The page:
And So The Torture Begins

Dot Torture that is!

So I’ve got with Joe to the past couple action pistol and steel matches and come in middle of the pack.  I don’t always let my type A personality take over, but middle of the pack just isn’t acceptable.  I know I’m going to be there for a while, it’s going to take time and practice.

Today was the first time in a while I actually spent some time at the range for some serious practice.  I started off with just some standard target shooting at 7 yards eventually pushing it to 17 yards.  Then I switched to the 1911 with the .22 LR conversion kit.

About 2 years ago I bought a Kimber .22 LR conversion kit for my 1911 with the statement I can practice more.  Well, I have practiced more, with anything other than my pistol.  So I finally broke it out yesterday and figured I’d review it as well.

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The case is solid, makes storage easy and protects it especially if you do your conversion at the range.

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Initial thoughts were that the construction was solid, the overall finish was extremely nice.  Though with such a nice conversion kit, it was disappointing they shipped it with a polymer magazine.  We’ll see how long it lasts.

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There was a nice coating of cosmoline on everything so I fully stripped it down and cleaned it before assembling it on my 1911 frame.

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Parts and pieces are the same as the standard 1911 frame and slide. If you know how that goes together you can disassemble a conversion kit and put it back together.  Seriously, not hard.  Pop out the the slide lock, pull off the old slide, put on the new one and reinsert slide lock!

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The finished product after being cleaned and mounted on the 1911 frame.

It came to my attention as I started writing this I didn’t take a picture of any of the targets I shot slow fire at 7 yards for practice and familiarization with how it shoots.  I do however have another picture which I will get to later.  I ran approximately 150 rounds through the conversion kit with no issues.  I actually borrowed a 22 mag from the shop gunsmith who I happened to know from the LPC Action Pistol matches.  I do not remember the brand off hand, however the kit ran just fine with the third party mag as well.  Only complaint is that the slide doesn’t lock back on the last round thus making slide lock reload practice impossible on the conversion kit. I haven’t found any magazines that allow the slide lock to function yet, but that doesn’t mean I’m going to stop looking.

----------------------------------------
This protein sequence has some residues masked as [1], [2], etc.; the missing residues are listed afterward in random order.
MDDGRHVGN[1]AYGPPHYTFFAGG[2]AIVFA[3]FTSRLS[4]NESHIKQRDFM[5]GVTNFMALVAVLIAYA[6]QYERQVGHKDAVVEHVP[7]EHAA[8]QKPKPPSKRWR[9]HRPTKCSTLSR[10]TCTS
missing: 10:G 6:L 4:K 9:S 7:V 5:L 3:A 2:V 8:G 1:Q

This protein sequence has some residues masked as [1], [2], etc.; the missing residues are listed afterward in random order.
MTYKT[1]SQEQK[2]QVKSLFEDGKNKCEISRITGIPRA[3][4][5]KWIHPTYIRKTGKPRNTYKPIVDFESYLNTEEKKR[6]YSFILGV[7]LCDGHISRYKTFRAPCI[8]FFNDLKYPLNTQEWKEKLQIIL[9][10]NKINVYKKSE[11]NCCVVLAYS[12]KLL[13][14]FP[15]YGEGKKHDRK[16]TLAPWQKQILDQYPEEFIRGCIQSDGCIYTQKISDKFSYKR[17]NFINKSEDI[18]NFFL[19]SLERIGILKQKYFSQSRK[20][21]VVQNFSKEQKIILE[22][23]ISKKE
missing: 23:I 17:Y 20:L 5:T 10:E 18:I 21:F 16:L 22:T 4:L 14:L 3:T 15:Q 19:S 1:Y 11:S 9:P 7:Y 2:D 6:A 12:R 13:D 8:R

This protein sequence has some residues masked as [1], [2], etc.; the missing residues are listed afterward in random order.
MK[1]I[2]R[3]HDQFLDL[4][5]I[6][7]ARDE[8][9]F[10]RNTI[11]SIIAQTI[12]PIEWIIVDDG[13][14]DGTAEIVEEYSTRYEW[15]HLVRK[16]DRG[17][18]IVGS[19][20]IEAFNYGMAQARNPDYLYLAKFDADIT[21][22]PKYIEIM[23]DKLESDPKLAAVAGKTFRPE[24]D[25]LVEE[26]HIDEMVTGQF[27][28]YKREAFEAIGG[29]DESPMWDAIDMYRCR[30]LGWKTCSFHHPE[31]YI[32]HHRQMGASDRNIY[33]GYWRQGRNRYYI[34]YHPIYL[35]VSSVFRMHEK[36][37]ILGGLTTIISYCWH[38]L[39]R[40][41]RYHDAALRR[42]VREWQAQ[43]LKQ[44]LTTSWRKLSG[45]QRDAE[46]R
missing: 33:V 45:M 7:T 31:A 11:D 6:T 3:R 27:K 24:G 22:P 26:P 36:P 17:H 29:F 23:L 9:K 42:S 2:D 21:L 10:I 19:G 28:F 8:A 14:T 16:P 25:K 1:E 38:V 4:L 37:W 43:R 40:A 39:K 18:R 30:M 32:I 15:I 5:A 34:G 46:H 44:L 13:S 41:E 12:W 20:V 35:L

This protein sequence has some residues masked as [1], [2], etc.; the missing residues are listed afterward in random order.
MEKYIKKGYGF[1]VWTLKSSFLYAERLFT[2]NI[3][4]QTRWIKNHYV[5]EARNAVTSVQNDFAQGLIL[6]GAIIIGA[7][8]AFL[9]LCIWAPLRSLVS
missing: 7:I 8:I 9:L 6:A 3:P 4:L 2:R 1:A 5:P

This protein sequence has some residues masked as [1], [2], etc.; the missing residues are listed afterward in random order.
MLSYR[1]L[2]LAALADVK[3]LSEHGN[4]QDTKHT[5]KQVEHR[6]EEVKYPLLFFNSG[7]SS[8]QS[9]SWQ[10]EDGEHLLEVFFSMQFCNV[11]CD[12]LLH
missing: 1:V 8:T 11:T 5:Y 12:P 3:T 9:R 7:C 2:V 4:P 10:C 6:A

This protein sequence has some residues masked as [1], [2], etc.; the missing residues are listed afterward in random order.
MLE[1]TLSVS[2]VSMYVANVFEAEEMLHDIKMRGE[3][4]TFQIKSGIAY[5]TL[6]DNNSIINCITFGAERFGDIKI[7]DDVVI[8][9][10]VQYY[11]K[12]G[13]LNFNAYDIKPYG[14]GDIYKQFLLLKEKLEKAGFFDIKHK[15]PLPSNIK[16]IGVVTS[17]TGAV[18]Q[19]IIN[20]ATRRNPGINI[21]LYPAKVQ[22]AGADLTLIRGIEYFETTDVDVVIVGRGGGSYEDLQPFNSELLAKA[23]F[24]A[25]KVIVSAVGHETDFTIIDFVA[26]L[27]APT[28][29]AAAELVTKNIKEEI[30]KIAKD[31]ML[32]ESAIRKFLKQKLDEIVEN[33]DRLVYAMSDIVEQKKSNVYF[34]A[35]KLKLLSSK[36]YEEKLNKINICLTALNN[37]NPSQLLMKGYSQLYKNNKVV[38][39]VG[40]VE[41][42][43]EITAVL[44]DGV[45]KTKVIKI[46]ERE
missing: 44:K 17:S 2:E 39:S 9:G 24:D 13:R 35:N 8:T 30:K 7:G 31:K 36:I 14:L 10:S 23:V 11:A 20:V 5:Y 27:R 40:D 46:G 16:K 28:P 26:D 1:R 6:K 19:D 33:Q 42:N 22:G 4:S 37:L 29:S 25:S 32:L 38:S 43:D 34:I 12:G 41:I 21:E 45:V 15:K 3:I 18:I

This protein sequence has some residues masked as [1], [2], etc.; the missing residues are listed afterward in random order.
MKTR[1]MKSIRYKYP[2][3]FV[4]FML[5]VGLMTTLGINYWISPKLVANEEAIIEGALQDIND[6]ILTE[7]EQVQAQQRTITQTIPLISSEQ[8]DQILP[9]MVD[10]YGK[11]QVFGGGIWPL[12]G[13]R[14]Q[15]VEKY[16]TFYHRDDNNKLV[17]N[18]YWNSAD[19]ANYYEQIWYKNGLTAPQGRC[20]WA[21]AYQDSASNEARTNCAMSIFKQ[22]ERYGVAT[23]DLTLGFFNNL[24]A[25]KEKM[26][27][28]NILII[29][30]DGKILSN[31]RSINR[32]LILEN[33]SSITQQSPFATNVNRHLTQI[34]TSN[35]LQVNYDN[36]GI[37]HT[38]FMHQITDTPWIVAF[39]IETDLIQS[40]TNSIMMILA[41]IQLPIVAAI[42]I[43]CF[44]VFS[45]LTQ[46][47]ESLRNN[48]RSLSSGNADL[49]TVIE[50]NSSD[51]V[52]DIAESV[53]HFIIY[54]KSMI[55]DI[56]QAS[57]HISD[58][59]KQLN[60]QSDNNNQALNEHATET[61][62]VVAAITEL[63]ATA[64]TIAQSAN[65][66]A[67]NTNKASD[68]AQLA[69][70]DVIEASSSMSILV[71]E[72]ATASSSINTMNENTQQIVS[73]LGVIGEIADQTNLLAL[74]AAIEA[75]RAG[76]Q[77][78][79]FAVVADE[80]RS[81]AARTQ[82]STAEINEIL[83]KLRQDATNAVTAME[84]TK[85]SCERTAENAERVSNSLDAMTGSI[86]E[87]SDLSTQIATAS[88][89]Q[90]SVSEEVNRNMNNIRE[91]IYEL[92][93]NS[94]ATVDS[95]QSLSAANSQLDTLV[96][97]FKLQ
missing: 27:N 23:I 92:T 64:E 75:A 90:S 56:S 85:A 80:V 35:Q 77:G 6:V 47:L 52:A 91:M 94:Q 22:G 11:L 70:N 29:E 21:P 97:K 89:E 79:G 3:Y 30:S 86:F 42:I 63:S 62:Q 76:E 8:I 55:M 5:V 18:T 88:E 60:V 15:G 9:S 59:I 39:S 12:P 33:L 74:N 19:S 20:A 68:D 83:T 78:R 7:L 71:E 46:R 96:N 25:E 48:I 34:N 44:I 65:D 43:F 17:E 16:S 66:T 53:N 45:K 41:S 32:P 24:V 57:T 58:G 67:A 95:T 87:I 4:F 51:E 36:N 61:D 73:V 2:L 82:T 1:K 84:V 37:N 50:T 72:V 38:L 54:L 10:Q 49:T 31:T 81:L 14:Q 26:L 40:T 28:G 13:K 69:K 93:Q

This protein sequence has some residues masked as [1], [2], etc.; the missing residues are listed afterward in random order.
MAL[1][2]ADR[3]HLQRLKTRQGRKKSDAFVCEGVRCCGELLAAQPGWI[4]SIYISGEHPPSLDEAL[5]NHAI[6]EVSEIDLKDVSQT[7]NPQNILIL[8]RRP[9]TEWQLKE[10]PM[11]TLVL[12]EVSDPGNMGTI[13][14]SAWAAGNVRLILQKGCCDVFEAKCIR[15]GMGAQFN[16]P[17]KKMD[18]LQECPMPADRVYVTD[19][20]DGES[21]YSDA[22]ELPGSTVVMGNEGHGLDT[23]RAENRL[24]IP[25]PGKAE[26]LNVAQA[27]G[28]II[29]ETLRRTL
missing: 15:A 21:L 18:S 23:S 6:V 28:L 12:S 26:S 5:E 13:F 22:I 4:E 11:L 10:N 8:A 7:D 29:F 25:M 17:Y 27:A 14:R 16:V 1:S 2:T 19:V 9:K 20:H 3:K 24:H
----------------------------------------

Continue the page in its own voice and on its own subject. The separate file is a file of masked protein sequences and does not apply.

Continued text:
So, thus far this .22 conversion kit is getting the thumbs up from me, however I haven’t looked at the prices lately but I’m sure they’ve gone up.  This was listed at Cabela’s when I got it for $300, though I snagged it on sale for $275 at the local store.  They currently list for $330.

So,  I ran a bunch of simple drills with my 1911 at 7 yards getting comfortable with the conversion kit.  Then I decided it was time for some torture.  I ran it first with the 1911 with the conversion kit at 3 yards, pushing my comfort zone since it was 22.

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It was pretty bad though it was obvious I was pushing.  Those 5 shots at the top I was walking up to find the correct position for the sight picture that close.  I then moved on to my XD and moved into something with some recoil.